HIRING: THE COMMON MISTAKES LEADING TO BAD HIRES
Hiring keeps you up at night? Well, you are not the only one! Like most of Startup and SME managers, hiring is just one of your multiple hats. This is not your expertise, you probably never received proper training on how to interview, let alone on how to identify and attract A players for your teams.
Hiring is a daunting tasks for all and when it is not your core role, the business pressure to get someone in quickly may result in hiring the wrong person… and that’s when the nightmare begins!
The costs of a bad hire can be devastating (see the Real Cost of a Bad Hire). It’s not just the wasted time, money and energy, but a bad hire can have a demoralizing effect on both your current team members and the new “bad” employee when you have to let them go. Bad hire = bad fire, almost every time.
The common mistakes you need to be aware of to prevent bad hiring:
1. GUT FEELING HIRING
Hiring with your guts increases your chances to hire a candidate based on unconscious and biased assessment. We are all biased (due to our past work or life experiences). Do NOT base your hiring decision on whether you like the candidates and feel comfortable with them.
Be objective, do not let your first impression make the decision. Use facts and search for evidence that the candidate you are hiring is the perfect fit.
3 steps to better objectivity in your interview process:
Be aware and conscious of your own biases in order to counter and correct them in your candidate's assessment
Use behavioural and hypothetical questions, which are proven techniques used to more accurately determine the future performance or success of a candidate
Wait until the end of the interview to make a decision based on concrete facts. Do not jump the gun, the interview helps you collect data. The decision needs to take place after the interview, when you review your notes and write your feedback.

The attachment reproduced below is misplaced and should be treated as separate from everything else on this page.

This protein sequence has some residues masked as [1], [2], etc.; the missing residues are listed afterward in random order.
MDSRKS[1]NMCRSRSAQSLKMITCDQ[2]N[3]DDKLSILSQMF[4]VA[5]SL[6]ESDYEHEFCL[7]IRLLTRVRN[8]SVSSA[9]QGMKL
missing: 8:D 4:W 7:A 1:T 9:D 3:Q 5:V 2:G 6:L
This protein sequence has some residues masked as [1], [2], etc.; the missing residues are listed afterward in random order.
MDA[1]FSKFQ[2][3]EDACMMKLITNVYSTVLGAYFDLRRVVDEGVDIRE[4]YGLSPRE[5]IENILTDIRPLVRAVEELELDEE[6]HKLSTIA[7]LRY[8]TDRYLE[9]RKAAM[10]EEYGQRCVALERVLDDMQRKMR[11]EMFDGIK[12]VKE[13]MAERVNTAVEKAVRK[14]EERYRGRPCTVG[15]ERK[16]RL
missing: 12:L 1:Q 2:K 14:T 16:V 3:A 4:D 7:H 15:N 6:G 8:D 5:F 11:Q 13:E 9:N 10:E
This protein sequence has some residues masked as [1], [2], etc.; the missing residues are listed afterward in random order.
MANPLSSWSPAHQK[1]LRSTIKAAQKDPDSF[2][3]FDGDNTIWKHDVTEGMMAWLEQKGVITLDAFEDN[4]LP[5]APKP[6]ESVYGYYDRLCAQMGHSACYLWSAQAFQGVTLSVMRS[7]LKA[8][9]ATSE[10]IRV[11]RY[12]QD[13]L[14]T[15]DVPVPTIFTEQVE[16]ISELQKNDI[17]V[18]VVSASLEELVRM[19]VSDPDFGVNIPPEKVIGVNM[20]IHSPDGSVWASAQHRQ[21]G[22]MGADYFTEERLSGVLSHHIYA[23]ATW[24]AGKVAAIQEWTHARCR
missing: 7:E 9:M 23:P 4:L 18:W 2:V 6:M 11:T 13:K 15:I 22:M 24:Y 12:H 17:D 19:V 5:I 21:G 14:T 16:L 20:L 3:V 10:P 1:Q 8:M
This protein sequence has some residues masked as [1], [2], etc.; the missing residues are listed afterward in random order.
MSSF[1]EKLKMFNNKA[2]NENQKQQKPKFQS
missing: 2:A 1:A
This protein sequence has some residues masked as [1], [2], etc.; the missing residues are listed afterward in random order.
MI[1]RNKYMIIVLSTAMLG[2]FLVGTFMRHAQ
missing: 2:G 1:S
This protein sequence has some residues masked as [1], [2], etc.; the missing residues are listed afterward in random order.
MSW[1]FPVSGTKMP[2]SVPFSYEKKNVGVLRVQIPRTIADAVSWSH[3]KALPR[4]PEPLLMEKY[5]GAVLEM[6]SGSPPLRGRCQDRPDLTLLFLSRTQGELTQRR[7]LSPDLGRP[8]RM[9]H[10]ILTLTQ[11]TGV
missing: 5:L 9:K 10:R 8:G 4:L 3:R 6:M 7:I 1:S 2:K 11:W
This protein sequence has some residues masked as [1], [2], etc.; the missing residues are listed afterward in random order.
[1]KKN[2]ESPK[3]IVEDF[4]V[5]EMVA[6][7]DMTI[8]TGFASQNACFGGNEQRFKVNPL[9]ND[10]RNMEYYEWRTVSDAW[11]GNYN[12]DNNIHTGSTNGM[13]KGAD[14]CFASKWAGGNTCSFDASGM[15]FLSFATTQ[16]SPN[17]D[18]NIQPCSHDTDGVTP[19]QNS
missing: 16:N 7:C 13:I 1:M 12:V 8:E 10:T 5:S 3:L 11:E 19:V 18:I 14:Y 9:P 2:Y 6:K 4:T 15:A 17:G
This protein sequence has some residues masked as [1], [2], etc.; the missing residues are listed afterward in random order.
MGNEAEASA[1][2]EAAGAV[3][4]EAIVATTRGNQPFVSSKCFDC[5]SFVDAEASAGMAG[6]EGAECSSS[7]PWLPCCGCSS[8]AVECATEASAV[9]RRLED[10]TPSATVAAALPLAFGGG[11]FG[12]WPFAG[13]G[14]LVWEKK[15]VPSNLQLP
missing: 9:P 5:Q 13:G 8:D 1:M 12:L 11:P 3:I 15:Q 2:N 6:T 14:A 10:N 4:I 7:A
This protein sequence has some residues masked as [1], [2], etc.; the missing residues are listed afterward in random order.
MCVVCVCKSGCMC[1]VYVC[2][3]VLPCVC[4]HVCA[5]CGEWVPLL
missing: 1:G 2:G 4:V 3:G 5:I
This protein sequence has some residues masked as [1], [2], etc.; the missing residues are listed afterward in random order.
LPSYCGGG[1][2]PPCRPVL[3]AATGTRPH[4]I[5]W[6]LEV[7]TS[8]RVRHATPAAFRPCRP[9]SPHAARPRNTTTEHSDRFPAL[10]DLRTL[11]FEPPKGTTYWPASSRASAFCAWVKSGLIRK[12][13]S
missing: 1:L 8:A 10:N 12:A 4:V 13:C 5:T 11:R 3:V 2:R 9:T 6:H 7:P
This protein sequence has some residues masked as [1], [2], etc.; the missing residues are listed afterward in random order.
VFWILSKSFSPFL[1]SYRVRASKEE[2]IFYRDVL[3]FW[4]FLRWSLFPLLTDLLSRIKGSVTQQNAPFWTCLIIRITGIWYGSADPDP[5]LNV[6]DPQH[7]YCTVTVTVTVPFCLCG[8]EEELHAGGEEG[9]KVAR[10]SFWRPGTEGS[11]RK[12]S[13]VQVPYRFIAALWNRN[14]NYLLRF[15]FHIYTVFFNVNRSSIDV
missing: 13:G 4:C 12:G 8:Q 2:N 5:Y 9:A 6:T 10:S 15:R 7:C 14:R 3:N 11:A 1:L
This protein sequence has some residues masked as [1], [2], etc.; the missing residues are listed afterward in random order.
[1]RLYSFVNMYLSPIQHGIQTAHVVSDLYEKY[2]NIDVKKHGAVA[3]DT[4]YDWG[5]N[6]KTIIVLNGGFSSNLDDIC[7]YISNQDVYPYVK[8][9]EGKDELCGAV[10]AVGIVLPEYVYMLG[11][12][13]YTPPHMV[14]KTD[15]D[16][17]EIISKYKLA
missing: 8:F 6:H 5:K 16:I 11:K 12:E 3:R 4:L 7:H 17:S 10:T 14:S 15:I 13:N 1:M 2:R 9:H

2. OPPORTUNISTIC HIRING
In your pursue to hire A players, it may be tempting to hire on the spot by fear of losing them, even if you do not have a role. No matter how brilliant is a candidate, if you do not have an open role suited for him or her, do not hire. If you do so, it will force you to change your plans, and ultimately it will lead you to set the wrong expectations and directions for your team and potentially decrease overall motivation and team morale.
Only hire for open roles. You need to hire the right people to implement your business strategy and not adapt your business plans to fit the candidates in. So evaluate your business STRATEGY and Recruitment PLANNING, and unless there is a strong business case to hire, stay in touch and keep your strong candidates warm for further headcount.
3. PANIC HIRING
When it comes to hiring, we most often are under tremendous time pressure and end up hiring the best of the lot instead of the right candidate. Do not make a hire in fear of losing business opportunities. You will always be better off with no-one than the wrong candidate. As mentioned at the beginning of the article, hiring the wrong person for the role may lead to poor performance, lower productivity, lower employee satisfaction, bad work atmosphere, bad employer brand and higher recruiting costs.
Wait for the right hire. Use a CROSS-FUNCTIONAL INTERVIEWERS (interviewers from a different team) who may not be as biased with the pressure to hire quickly and will be able to assess the candidates more objectively and.
4. “SKILLS-ONLY” HIRING
Do not forget to assess the culture fit of your candidates in the interview process. Even if they have the most amazing skills, the smartest employees can turn up to be unproductive and even counterproductive when in the wrong environment. You need to hire skills but also values. Make sure you set up some specific questions to assess the Culture fit of the candidates, ideally get the cross-functional interviewer to cover this through behavioral questions.